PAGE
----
Korean Strategic Thoughts on Regional Security Cooperation

Seminar

Speaker(s)

Shin-wha Lee,

Date and Time

October 2, 2009 12:00 PM - 1:15 PM

Availability

RSVP

Open to the public.

RSVP required by 5PM September 29.

Location

Philippines Conference Room

This talk will examine the evolution of Korean strategic thought on regionalism, with particular focus on regional security cooperation:

  1. How does South Korean regional thinking differ from that of its neighbors, and how has it evolved over time?,
  2. Was there any discernable strategic thought to realize regional aspirations during the cold war era, and afterward how has it responded to the dynamics of regionalism in Northeast Asia?,
  3. Is South Korean strategic thought on regionalism long-term, goal-oriented, and consistent? Does it set priorities, recognize trade-offs, and change in response to actual results or new developments in the region? How do competing visions of domestic forces define its scope and direction?,
  4. Under what circumstances has Seoul given regional multilateral cooperation a prominent place in its strategic thinking and national security doctrine? Is it based on careful deliberations and a realistic understanding of costs and benefits?,
  5. Wither to the 6 Party Talks (given North Korea said the Talks are dead) and a five-party proposal by Profesident Lee Myung Bak, about which China seems reluctant?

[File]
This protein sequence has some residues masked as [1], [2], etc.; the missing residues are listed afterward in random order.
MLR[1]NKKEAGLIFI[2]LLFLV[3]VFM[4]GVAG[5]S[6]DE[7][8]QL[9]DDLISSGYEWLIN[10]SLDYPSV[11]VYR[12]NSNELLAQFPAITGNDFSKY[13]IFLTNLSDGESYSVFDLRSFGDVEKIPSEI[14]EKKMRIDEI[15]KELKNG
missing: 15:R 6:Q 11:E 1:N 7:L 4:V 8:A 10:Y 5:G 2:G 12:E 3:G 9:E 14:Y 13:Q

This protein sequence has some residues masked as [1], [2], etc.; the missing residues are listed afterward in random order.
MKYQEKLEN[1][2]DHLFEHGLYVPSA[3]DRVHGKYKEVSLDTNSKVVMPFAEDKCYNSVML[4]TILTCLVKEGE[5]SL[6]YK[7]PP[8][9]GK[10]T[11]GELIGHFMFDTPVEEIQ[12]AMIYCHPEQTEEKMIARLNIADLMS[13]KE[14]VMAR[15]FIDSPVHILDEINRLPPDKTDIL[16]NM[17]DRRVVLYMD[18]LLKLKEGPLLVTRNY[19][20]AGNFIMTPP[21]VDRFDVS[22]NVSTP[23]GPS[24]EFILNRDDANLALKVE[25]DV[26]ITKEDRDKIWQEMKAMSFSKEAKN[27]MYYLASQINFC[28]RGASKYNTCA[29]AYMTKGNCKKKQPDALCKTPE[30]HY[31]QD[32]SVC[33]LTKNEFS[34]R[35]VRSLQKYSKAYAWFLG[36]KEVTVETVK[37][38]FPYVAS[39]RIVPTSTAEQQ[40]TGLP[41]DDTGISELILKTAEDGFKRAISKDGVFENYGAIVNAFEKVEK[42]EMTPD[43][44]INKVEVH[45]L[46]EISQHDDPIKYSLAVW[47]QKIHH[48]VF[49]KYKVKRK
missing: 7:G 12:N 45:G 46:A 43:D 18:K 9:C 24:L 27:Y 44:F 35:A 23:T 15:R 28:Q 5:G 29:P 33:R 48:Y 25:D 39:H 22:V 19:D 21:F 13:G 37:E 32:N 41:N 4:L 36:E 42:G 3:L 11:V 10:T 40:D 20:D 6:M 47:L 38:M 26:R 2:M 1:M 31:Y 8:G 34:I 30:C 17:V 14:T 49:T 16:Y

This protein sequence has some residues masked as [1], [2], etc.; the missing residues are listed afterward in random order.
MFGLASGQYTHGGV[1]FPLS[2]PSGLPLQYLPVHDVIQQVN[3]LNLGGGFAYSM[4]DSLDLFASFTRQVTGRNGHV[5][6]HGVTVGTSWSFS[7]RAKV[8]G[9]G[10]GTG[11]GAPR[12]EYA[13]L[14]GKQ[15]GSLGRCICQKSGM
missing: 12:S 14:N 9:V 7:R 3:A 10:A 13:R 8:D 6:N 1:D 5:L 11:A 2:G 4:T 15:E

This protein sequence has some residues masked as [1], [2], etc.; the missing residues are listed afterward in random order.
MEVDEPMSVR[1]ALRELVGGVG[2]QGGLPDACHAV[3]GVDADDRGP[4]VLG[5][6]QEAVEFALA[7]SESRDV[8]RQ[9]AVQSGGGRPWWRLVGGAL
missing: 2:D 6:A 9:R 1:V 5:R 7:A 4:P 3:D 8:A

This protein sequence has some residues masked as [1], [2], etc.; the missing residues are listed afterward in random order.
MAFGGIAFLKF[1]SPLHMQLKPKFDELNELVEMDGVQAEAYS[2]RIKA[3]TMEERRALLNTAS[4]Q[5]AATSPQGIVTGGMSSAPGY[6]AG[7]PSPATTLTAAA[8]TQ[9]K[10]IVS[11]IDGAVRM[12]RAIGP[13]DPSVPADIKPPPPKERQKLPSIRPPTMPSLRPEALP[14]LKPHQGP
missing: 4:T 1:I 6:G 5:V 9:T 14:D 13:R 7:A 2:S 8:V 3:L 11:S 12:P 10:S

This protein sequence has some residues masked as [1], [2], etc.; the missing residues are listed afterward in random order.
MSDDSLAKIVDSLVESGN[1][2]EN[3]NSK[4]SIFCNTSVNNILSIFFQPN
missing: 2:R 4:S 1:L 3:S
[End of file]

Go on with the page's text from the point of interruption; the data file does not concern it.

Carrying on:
The speaker will review Seoul’s strategic thought on regional multilateral cooperation in Northeast Asia during and after the cold war, followed by consideration of the challenges and opportunities for growing regionalism with Korean “centrality.”

Shin-wha Lee is currently a visiting professor at School of International and Public Affairs (SIPA), Columbia University and also serving as a Scholar-in-Residence at the Korean Permanent Mission to the United Nations.  She worked at the World Bank and the UN High Commissioner for Refugees (UNHCR) in Sudan. She served as Special Advisor to the United Nations, 'Rwandan Independent Inquiry,' Chair's Advisor of East Asian Vision Group (EAVG), and Coordinator of UNESCO Chair on Peace, Democracy and Human Rights.  She has published numerous articles and books on global security, international  organizations, East Asian security cooperation, UN peacekeeping operations, and nontraditional security such as environmental and human security. Lee holds a Ph.D. in Government and Politics from the University of Maryland at College Park.

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